Learning to be Terse

Of stereotypes and humour.

Posted in Movies and Television, This and That by Croor Singh on October 30, 2010

Oh, don’t cringe! This isn’t going to be a rant about somebody stereotyping a whole group of people based on, well, on nothing. On the other hand, if you aren’t a TBBT-nerd, you might think I’m being obtuse to the point of obsession.

I watched an ‘unaired pilot’ of ‘The Big Bang Theory’ recently. I’d put up links to where you can download this episode from, but that would be superfluous. Go Google. Or something. (Yes, I bootlegged the episode. As rationalisation for my behaviour, here’s Stephen Fry’s take on bootlegging. I’d add that Amazon.com doesn’t even sell mp3s in India; so they have no reason to complain about ‘loss of revenue’.)

What you notice about this unaired pilot is how much more lifelike the characters are – yes, Sheldon and Leonard are still nerds, still socially awkward, and still clueless about women, but they aren’t the caricatures that the series that eventually got made has. What I mean is this: yes, Leonard Hofstadter finds Penny (‘Katy’ in the unaired pilot) and tries to befriend her, but he only wants to help her, and isn’t thinking of ‘our kids will be beautiful and smart’ (who remembers that from the ‘aired’ pilot? Sheldon says in reply: ‘not to mention imaginary’.)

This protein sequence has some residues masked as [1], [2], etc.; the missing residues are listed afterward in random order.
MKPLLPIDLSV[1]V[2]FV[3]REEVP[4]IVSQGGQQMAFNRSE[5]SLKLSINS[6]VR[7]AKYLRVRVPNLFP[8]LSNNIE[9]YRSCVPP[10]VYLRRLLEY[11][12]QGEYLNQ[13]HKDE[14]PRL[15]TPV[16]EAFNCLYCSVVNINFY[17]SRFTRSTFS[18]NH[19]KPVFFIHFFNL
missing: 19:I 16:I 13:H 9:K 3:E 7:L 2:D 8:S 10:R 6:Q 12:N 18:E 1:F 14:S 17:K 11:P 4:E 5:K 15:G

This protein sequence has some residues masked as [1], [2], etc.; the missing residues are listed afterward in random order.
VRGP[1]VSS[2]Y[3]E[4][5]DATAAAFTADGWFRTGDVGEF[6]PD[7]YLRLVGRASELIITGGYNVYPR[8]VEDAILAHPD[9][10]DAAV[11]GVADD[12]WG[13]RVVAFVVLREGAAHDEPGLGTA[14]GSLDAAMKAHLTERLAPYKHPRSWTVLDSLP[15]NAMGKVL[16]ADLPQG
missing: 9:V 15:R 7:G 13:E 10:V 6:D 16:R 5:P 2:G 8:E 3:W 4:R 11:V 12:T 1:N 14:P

Sheldon, as in the TV series, is more sociophobic than Leonard, but goes to bars, drinks, dances, and has even slept with Gilda. He also finds women with large hindquarters attractive. The blonde stereotype is shunned as well, in the series that did not get made. Sure, Katy is no astrophysicist, but she isn’t as clueless as the Penny from the TV series.

For me, the unaired pilot was vastly more intelligent, and by inference enjoyable, than what’s on TV now. In fact, the network that airs the series may have decided that the unaired pilot was too intelligent for their audience and asked Chuck Lorre to change things. It is also possible that Chuck Lorre decided that it is easier to draw out of any number of stereotypes of socially awkward nerds and put them together than to create and maintain lifelike characters for any reasonable amount of time.

Follow

Get every new post delivered to your Inbox.

Join 119 other followers